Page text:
Tuesday, January 27, 2009

Why Ad Rates Are Plummeting And What It Means For Publishers

In economics, we call it supply and demand. Add the price elasticity component and well, that is explaining the state of ad networks and new media today. This article clearly explains the path we are headed. As content publishers look at monetization tools, from ad revenue to subscription, how they earn their revenue is being affected by glut and cheaper alternatives. For advertising, their CPM is being hurt when ad networks are discounting their own ads in the remnant, or secondary market. Why buy an ad directly, if it can be bought for less by an ad network. "Agencies and advertisers can't resist the discount and begin to buy their way onto premium sites through ad networks only. This drives down the amount of inventory publishers can sell on their own and increases their reliance on ad networks. The vicious cycle continues."

And does specific content matter. For agencies using demographics to reach a particular audience segment, does it matter whether they are reading a premium site or "stocks r us". Same audience and reach at a lower cost with more frequency. "Why pay a $25 CPM to reach that wealthy, 50-year-old, Boston-area living, Mercedes Benz-owner on when you can pay a $.60 CPM to reach the same guy five minutes later when he's reading a five-year-old article on's archives?" This economic model ultimately leads to more price wars and lower pricing.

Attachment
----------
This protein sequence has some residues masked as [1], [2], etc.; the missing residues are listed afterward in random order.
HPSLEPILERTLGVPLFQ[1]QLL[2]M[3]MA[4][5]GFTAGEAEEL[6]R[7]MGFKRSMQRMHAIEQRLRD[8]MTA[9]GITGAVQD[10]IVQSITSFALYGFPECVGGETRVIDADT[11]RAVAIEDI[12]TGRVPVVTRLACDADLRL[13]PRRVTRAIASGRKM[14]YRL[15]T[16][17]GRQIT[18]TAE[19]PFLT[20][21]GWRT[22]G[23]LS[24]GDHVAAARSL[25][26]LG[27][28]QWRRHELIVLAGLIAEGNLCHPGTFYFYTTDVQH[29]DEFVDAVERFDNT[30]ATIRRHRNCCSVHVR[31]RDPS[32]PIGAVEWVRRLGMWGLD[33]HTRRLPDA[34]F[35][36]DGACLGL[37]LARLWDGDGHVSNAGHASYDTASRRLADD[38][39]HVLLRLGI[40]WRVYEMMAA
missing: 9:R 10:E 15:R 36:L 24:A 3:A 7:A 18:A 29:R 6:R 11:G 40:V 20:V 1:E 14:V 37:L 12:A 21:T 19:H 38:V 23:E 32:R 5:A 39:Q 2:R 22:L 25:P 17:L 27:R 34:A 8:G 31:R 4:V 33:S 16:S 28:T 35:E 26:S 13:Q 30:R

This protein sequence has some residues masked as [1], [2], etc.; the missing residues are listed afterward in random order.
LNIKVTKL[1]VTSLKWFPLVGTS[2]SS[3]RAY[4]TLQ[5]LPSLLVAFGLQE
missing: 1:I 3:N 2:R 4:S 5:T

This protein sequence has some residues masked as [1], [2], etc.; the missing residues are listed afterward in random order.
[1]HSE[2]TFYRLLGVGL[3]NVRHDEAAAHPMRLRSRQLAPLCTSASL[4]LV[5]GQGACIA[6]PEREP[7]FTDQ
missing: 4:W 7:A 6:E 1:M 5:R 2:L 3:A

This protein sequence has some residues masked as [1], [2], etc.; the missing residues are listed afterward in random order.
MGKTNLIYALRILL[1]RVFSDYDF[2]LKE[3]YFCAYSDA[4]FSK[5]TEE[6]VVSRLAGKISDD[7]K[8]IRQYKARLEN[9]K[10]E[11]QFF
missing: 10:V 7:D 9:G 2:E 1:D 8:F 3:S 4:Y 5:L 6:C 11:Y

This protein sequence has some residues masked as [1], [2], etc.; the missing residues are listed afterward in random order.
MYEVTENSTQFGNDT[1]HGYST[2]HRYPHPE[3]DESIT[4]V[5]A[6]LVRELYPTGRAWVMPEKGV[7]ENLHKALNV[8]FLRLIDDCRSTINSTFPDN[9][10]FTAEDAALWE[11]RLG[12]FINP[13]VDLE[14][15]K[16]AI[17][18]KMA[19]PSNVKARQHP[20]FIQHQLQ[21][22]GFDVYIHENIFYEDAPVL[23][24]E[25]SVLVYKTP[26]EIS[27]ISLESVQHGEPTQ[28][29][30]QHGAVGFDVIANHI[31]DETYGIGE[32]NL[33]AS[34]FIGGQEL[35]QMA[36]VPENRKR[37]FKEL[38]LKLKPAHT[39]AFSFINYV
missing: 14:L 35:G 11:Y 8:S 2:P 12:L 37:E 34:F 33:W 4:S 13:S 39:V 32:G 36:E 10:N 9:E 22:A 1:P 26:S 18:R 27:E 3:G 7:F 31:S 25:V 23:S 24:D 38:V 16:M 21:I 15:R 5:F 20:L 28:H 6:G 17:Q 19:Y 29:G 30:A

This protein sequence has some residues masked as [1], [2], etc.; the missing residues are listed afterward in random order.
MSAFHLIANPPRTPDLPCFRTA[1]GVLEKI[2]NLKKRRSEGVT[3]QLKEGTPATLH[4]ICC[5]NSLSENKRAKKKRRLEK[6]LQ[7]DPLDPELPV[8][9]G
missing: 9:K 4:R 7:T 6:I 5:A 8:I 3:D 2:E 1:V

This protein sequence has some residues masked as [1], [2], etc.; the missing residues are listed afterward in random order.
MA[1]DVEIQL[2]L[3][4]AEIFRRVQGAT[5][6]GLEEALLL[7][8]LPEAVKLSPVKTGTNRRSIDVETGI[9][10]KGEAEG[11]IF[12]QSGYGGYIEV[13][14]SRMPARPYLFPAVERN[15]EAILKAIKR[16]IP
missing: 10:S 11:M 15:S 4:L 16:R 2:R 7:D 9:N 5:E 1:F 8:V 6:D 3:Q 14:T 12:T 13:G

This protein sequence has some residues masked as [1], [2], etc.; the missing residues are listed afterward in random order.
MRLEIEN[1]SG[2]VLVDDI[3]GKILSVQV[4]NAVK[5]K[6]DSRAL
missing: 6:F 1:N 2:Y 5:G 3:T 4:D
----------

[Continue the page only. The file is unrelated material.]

And so, content publishers will need to offset this loss of revenue by restricting ad networks from re-selling their content, marketing the value of the content and the brand, and perhaps even charging a subscription fee for access. At the same time, the internet continues to increase the amount of accessible content; how it is controlled and managed within web sites will bring more control back into the advertising model.

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